On December 4, 1872 Mary Celeste was found 600 miles off Gibraltar, under full sail, with everything in order except for the fact the ship was abandoned. No sign has ever been found of the ten souls who were once aboard Mary Celeste. She is history’s most famous Ghost Ship.

Many theories have been advanced as to what happened to the crew of the Mary Celeste – from piracy, to a below decks fire caused by alcohol fumes, to a rogue wave or an undersea earthquake. All that is really known, however, is that a ship in pristine shape was found sailing on the ocean without a crew – and that the only thing missing was a chronometer. The cargo was untouched, the ship’s log was found with no mention of any trouble in the last entry on November 24 – everything seemed in perfect order.

The Mary Celeste was salvaged by the captain of the ship that originally found her abandoned. She sailed for many years, eventually scuttled about 1884 on the Rochelois Reef in Haiti. The remains of the Mary Celeste were eventually discovered by the writer and salvage expert Clive Clusser.


2004 Tsunami – Indian Ocean

Aug 27
Posted by Dan Filed in Uncategorized

On December 26, 2004 a 9.0 earthquake near the west coast of Sumatra generated a tsunami that slammed into the coastline of 11 Indian Ocean countries, from east Africa to Thailand. By the end of the day 150,000 people had died. The final death toll was 283,000. Many tens of thousands of victims were swept out to sea.

We have all seen the photographs and videos of the 2004 tsunami and its horrific aftermath, as well as the equally similar and tragic event in Japan earlier this year. Words simply are not enough to provide a permanent tribute to such loss. It is humanity’s great gift to have artists who provide lasting memorials for the living and for future generations – static images that somehow come to life in the eyes and minds of the viewer. These memorials are as much a record of the event as the written word, or the photograph, or the cell phone video.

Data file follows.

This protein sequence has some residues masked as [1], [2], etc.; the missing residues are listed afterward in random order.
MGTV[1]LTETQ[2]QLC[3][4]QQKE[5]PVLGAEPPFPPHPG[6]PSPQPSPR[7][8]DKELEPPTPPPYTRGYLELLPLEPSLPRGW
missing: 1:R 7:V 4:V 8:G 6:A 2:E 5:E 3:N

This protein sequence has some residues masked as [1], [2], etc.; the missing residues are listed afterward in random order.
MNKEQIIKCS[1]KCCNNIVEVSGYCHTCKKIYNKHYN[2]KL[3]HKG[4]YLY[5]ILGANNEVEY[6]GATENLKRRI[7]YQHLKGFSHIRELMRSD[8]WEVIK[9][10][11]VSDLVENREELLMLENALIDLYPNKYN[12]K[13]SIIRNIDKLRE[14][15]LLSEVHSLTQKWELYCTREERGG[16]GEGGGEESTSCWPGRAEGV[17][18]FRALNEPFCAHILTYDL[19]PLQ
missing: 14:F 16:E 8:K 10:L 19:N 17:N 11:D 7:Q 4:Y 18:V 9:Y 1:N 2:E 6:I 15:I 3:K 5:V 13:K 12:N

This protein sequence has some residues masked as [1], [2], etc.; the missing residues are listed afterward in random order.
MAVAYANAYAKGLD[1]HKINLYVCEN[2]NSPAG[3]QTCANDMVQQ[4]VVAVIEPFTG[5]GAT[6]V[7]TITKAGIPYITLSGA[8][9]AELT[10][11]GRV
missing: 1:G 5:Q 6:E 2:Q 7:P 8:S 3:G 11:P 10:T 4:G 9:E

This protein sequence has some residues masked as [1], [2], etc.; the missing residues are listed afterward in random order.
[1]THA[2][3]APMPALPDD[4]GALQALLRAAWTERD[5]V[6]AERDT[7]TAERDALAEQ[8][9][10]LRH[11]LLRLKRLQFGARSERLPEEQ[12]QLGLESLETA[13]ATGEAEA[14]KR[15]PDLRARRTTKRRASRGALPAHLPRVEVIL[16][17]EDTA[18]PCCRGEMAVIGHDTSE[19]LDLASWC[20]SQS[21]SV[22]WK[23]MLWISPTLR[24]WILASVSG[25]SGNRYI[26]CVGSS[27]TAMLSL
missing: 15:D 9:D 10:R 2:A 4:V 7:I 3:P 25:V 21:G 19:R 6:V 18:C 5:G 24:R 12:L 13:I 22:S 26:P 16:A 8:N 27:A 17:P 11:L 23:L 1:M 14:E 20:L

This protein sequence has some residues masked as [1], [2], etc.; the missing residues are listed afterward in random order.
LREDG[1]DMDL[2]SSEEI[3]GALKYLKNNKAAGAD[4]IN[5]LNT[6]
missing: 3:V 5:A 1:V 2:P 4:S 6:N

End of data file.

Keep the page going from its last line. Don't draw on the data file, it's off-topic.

This post contains just a few of these monuments – from India, Sri Lanka, Malaysia, the Maldives, Indonesia, and Thailand. Each memorial possesses a different emotional power.

 

Tablets of the Missing – American Military Cemetery, Manila

Jul 29
Posted by Dan Filed in Wartime Naval Action

A sobering element of any American military cemetery on foreign soil is The Tablets of the Missing – a listing of the dead with no known graves. These listings always include thousands lost at sea.

The American Military Cemetery and Memorial in Manila is the largest American military cemetery on foreign soil. Over 17,000 graves are arranged in a circular layout encompassing 125 acres. Constructed in the middle are two hemicycles, listing a staggering 36,282 names of Americans who lost their lives in the South Pacific during WWII and have no known resting place. I first visited this site in the early 1970s. The scope of the collective sacrifice forever resting within this beautiful and peaceful place took my breath away – an emotion that remains with me today.

On that first visit I randomly jotted down the names of a few men on the Tablets of the Missing, hoping to eventually ‘humanize’ the experience somehow – to learn more about these men and the actions where they lost their lives. Years later I was able to determine that one of the names I jotted down was lost on the U.S.S Mount Hood (AE-11).

The Mount Hood was an ammunition ship that exploded due to unknown causes on November 10, 1944 while anchored in Seeadler Harbour at Manus Island (Admiralty Islands). The explosion killed all 295 men aboard and severely damaged 22 other ships in the harbor. The repair ship U.S.S. Mindanao was alongside Mount Hood when the explosion occurred. 82 of the Mindanao crew also died that day. 371 sailors on other ships in the harbor were injured. An investigation board was never able to ascertain the exact cause of the accident, but it was not due to combat. War is a dangerous business – and all casualties are not due to combat. Whether by combat or accident, the loss is felt just as strongly by family, friends and shipmates.

While researching the history of the U.S.S. Mount Hood, I came across a beautiful YouTube tribute from a niece to an uncle she never knew. Seaman Second Class J.C. McGuire of Alabama died on November 10, 1944 while stationed aboard the Mount Hood. His remains were never recovered. He was eighteen when he died. Please take the time to view the short video. It puts a very human face to a name forever engraved on a marble wall so far from the home he left during WWII.

http://www.youtube.com/watch?v=c6UtLYybM8I